I have hopes for 2015. I hope to learn to teach my inner voice to encourage me rather than berate me, to build me up instead of tearing me down. I need that voice to believe in me. If I can just get that voice to start believing in me, I think there is much I might be able to do. I dream of touching lives, one at a time, with my words, with my writing, with a simple heartfelt hug, just to let one person know they matter.

I’ve decided not to set goals for the year, but rather for each month. I’m going to decide what I want to accomplish each month and challenge myself to follow through with those things for 30 days, then assess what I’ve accomplished, what I need/want to do next, and set the challenges for the next 30 days. A 12-month goal seems so daunting and like a huge unscalable mountain. I think I will accomplish much more if I attempt to climb small hills, one at a time, for 30 days. By the end of 2015, I hope to be able to look back and see more accomplishments than failures, to be less frustrated and disappointed in myself, and to hopefully have laughed at myself and experienced more joy along the way.

The last few years have definitely felt like they have taken more than they have given, and I’ve spent too much time stressed out and emotionally wrung out. I’m going to try to change that. I’m going to try very hard to focus on loving people as often as I can, when and where I can, and as hard as I can, and if they accept it, yay, and if they don’t, I’m going to love anyway and just try not to dwell on it. I’m going to try to teach myself to reject rejection and not internalize it, to just love and let go.

The years are flying and time feels ever more fleeting and infinitely more precious. I don’t want to waste it on negative feelings or thinking, and I’ve realized this past year that I need to value my own time more highly, as I do others’, and be more discerning where and how I spend it. I am trying to live with more intention, and it is my heart’s desire that the omphalos of that intention is always love.

Love comes in many forms, and even though you may be waiting on romantic love, if you have the love and loyalty of family – be it blood or chosen, a staunch pet, or a single unwavering and indefatigable friend, you are rich indeed in a way many are not.

As we leave this year behind, I want to say to anyone who has lost someone this year that I know how emotionally difficult the turning of the year can be. There are the mixed emotions of wanting to put some distance between you and the pain of loss, but there is also the gut-wrenching realization that this is the end of the last year, the last memories, you will ever have with that person, that they will have have no part in this new year, and that is really rough. I know there is nothing I can say or do to ease that, but please know that you will get through it, and to you I offer a hug of silent understanding.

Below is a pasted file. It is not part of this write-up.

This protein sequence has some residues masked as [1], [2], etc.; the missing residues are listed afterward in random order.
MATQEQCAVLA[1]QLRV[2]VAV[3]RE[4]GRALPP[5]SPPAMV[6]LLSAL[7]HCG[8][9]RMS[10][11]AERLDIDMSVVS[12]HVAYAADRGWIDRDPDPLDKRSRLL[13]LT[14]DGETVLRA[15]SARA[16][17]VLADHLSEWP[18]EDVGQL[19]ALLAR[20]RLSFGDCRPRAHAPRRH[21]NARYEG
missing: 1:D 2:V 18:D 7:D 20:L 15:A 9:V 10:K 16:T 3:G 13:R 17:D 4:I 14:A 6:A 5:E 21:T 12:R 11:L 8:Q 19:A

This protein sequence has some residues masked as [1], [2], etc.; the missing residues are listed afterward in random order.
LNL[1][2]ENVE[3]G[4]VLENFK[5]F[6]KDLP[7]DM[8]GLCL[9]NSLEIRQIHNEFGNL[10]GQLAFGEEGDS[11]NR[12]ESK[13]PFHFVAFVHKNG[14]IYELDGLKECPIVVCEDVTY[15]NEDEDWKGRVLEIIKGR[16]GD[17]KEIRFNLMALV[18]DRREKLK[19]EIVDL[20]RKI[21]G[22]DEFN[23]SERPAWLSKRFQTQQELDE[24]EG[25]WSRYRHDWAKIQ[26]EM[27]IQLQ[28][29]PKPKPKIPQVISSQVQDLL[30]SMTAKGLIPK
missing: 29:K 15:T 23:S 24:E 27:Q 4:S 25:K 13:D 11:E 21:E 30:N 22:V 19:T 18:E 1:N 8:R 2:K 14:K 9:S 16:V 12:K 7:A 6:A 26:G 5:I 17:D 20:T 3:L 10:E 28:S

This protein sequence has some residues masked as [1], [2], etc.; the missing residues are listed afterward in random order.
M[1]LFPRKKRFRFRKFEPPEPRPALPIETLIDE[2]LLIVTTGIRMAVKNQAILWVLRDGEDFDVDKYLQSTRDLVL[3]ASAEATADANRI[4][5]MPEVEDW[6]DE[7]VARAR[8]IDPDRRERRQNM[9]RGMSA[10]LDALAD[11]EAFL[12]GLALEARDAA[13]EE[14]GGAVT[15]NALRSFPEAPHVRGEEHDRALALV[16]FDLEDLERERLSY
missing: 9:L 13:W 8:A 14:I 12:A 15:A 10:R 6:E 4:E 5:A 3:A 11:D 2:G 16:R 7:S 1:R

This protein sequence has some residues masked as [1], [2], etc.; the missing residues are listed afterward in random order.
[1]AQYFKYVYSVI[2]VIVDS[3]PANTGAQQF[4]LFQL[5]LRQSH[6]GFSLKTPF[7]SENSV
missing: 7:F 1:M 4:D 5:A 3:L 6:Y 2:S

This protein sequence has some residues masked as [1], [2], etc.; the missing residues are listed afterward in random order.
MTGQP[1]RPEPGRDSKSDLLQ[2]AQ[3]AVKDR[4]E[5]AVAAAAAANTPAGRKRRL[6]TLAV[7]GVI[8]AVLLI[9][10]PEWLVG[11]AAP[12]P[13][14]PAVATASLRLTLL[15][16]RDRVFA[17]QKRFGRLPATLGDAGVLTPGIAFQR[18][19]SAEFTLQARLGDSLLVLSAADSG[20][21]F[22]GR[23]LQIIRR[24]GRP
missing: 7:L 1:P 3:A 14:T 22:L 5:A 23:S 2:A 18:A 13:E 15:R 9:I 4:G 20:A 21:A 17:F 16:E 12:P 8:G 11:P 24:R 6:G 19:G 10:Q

For 2015, for all of you, as well as myself, my sincerest wishes are for hope that remains unshakeable, love that is steadfast, faith in yourself as well as someone who believes in you, and peace in your soul.

Happy New Year!

and the last ((hugs!!)) of 2014

Time

Saturday evening and it’s quiet.

It’s not truly quiet, which is a rarity when a 12-year-old boy is present, but still, it feels quiet.

My girl left last night and when my girl leaves, for a little while it’s like the air is sucked out of the house. The atmosphere is different without her. It’s as if the house knows she’s gone again too, and it requires a day or two to regain it’s equilibrium, just like me, to adjust to her absence again.

Even though she’s called me twice today and I’ve heard her voice, it’s not the same as her being present. I know it’s only 3 weeks until she’ll be back, and those 3 weeks are ridiculously busy this year and surely they’ll fly by, and yet it will simultaneously be a long 3 weeks.

Time.

Clock

I think often about how odd it is, passing in a blink as well as feeling interminable, sometimes at the exact same time. I often wonder if my perception of time is similar to or different from how others experience it. There are memories of people that are so vivid I feel I can almost touch them and surely they were just a few weeks or months ago, not decades. Then there are other things that no matter how I strain, I can’t quite recall, or that are from the very same time period as the vivid ones, yet they seem a lifetime ago.

Time. 

Memories and feelings can make people feel as near as a heartbeat, just beyond the reach of our fingertips, yet as unreachable as if on the other side of a great chasm.

Shattered Glass and the Kindness of Strangers

Once upon a time, my family and I were on a week-long road trip. We traveled through several states, stopping to explore places that struck our fancy, with the last leg of our journey being an overnight hotel stay, then a day spent at a large zoo there, followed by the 6-hour drive home.

However. 

When we went out to put our bags in the truck the next morning, this is what we found.

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Someone had broken into about 10 cars in the parking lot of the hotel, smashing in the windows, and stealing everything of value inside.